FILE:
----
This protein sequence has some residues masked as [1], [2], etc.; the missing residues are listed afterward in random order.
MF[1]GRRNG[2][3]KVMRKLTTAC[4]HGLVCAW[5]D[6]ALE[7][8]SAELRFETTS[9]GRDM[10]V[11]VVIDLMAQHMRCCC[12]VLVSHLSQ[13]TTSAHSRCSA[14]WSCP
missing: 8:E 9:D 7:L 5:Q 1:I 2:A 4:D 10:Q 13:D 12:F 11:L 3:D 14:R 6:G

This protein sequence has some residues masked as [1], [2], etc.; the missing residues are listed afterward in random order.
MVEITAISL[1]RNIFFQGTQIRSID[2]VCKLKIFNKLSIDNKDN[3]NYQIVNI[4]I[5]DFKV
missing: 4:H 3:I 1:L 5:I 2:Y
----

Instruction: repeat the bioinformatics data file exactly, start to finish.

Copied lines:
This protein sequence has some residues masked as [1], [2], etc.; the missing residues are listed afterward in random order.
MF[1]GRRNG[2][3]KVMRKLTTAC[4]HGLVCAW[5]D[6]ALE[7][8]SAELRFETTS[9]GRDM[10]V[11]VVIDLMAQHMRCCC[12]VLVSHLSQ[13]TTSAHSRCSA[14]WSCP
missing: 8:E 9:D 7:L 5:Q 1:I 2:A 4:D 10:Q 13:D 12:F 11:L 3:D 14:R 6:G

This protein sequence has some residues masked as [1], [2], etc.; the missing residues are listed afterward in random order.
MVEITAISL[1]RNIFFQGTQIRSID[2]VCKLKIFNKLSIDNKDN[3]NYQIVNI[4]I[5]DFKV
missing: 4:H 3:I 1:L 5:I 2:Y